Last night, I thought perhaps we were making too much of former defense secretary Robert Gates’s criticisms of the Obama administration. Today, after reading the adaptation of his book published in the Wall Street Journal, I’ve changed my mind. The essay, fittingly titled “The Quiet Fury of Robert Gates,” scorches nearly everything in Washington, with particular fire reserved for the Obama administration.
On Obama and Afghanistan:
I witnessed a good deal of wishful thinking in the Obama administration about how much improvement we might see with enough dialogue with Pakistan and enough civilian assistance to the Afghan government and people. When real improvements in those areas failed to materialize, too many people—especially in the White House—concluded that the president’s entire strategy, including the military component, was a failure and became eager to reverse course.
On Obama in comparison to Bush:
With Obama, however, I joined a new, inexperienced president determined to change course—and equally determined from day one to win re-election. Domestic political considerations would therefore be a factor, though I believe never a decisive one, in virtually every major national security problem we tackled.
I saw most of Congress as uncivil, incompetent at fulfilling their basic constitutional responsibilities (such as timely appropriations), micromanagerial, parochial, hypocritical, egotistical, thin-skinned and prone to put self (and re-election) before country.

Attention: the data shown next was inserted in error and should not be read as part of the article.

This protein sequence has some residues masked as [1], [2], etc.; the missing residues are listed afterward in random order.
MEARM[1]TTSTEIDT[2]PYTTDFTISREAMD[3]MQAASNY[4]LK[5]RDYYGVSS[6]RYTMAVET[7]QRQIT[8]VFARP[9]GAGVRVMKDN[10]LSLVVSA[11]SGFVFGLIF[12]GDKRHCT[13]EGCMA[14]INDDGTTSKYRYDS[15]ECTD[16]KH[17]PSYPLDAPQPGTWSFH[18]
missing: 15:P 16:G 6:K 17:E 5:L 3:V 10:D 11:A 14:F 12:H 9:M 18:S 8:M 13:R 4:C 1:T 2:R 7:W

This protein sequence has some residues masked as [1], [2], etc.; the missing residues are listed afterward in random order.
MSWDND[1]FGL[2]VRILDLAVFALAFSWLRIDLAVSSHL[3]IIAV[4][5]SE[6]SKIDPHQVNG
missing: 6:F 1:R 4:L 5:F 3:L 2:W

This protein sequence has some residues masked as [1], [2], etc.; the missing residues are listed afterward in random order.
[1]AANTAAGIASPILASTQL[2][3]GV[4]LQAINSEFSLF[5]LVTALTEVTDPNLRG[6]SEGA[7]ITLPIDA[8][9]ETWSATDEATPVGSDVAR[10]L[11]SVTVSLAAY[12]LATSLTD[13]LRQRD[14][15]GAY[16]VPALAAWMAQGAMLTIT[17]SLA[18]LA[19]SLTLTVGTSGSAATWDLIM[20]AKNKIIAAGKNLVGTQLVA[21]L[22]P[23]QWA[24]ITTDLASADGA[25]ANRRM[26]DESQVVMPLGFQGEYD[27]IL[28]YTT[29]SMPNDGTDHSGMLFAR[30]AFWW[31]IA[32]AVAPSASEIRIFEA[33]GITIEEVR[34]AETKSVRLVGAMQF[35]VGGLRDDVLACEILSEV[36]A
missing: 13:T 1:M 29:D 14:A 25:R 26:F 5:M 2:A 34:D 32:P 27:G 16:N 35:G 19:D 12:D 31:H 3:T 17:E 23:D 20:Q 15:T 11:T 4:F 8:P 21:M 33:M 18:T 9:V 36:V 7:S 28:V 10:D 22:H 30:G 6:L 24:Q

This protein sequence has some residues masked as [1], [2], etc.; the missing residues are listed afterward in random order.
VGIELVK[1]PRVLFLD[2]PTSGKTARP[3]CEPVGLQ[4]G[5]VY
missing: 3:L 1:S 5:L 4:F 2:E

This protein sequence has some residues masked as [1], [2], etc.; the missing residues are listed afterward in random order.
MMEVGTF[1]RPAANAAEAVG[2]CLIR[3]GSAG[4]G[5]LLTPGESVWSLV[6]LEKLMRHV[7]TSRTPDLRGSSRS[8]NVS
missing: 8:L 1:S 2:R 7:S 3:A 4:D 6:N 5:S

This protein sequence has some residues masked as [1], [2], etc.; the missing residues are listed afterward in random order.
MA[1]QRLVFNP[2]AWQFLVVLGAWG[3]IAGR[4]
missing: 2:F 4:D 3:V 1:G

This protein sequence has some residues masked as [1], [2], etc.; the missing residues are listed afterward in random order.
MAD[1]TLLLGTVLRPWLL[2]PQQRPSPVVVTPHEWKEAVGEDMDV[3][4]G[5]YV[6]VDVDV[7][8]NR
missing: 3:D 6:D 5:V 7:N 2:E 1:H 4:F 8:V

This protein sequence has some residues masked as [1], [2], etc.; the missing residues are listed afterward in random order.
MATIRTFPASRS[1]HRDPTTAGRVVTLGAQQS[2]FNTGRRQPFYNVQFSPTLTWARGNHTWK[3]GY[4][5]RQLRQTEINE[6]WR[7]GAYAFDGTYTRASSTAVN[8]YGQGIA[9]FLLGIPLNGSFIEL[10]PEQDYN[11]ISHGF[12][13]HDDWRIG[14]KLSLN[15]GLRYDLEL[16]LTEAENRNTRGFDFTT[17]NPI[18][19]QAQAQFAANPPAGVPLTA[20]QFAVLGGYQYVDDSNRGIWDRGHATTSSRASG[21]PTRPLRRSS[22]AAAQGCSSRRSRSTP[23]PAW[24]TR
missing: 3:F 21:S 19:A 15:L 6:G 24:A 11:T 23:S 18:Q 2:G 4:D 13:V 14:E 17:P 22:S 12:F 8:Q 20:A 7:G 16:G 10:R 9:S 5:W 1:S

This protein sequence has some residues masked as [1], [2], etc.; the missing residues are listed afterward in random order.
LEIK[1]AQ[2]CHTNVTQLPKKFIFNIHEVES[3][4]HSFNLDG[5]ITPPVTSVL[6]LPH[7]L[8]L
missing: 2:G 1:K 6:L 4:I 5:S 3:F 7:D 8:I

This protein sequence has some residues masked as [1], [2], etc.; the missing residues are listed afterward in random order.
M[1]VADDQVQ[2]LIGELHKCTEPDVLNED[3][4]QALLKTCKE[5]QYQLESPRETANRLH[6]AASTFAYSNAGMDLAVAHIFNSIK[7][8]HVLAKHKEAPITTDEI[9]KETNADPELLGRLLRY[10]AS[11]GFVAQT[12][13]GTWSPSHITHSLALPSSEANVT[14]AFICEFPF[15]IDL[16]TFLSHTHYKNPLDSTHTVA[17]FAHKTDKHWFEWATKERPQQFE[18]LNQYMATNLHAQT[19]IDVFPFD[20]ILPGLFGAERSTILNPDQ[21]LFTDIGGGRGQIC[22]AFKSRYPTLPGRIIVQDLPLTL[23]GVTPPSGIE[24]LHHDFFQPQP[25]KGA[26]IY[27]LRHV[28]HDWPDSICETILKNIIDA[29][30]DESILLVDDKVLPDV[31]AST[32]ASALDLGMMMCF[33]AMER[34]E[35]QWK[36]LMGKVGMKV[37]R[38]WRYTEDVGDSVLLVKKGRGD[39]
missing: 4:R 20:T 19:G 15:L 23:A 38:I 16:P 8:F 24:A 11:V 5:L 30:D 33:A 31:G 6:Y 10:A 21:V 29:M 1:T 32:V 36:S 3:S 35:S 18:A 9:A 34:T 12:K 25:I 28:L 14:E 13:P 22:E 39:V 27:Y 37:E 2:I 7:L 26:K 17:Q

On liberal internationalism and neoconservatism:
On the left, we hear about the “responsibility to protect” civilians to justify military intervention in Libya, Syria, Sudan and elsewhere. On the right, the failure to strike Syria or Iran is deemed an abdication of U.S. leadership….There are limits to what even the strongest and greatest nation on Earth can do—and not every outrage, act of aggression, oppression or crisis should elicit a U.S. military response.
President Bush always detested the notion, but our later challenges in Afghanistan—especially the return of the Taliban in force by the time I reported for duty—were, I believe, significantly compounded by the invasion of Iraq. Resources and senior-level attention were diverted from Afghanistan.
Gates’s essay suggests a non-ideological man who tried to accomplish his goals, but was hampered for years by bureaucratic Washington and forced to bottle up his frustrations. Critical memoirs by former administration officials can do a lot of damage. (Remember the book by hapless former White House press secretary Scott McClellan that trashed the Bush administration, pompously titled What Happened? The media buzzed about it for months.) Needless to say, the White House is already rejecting Gates’s criticisms with the sort of we-appreciate-his-service/screw-him statement typical in Washington.
Gates’s memoir, if we can judge it by this excerpt, is no McClellan hack job; it’s a substantive examination of real problems. Given the state of our foreign policy and the world—Fallujah under Islamist occupation, chaos in Syria, rotating dictatorships in Egypt, a wildly unpopular Afghanistan war—his critical insider look at our foreign policy should at least merit our attention.
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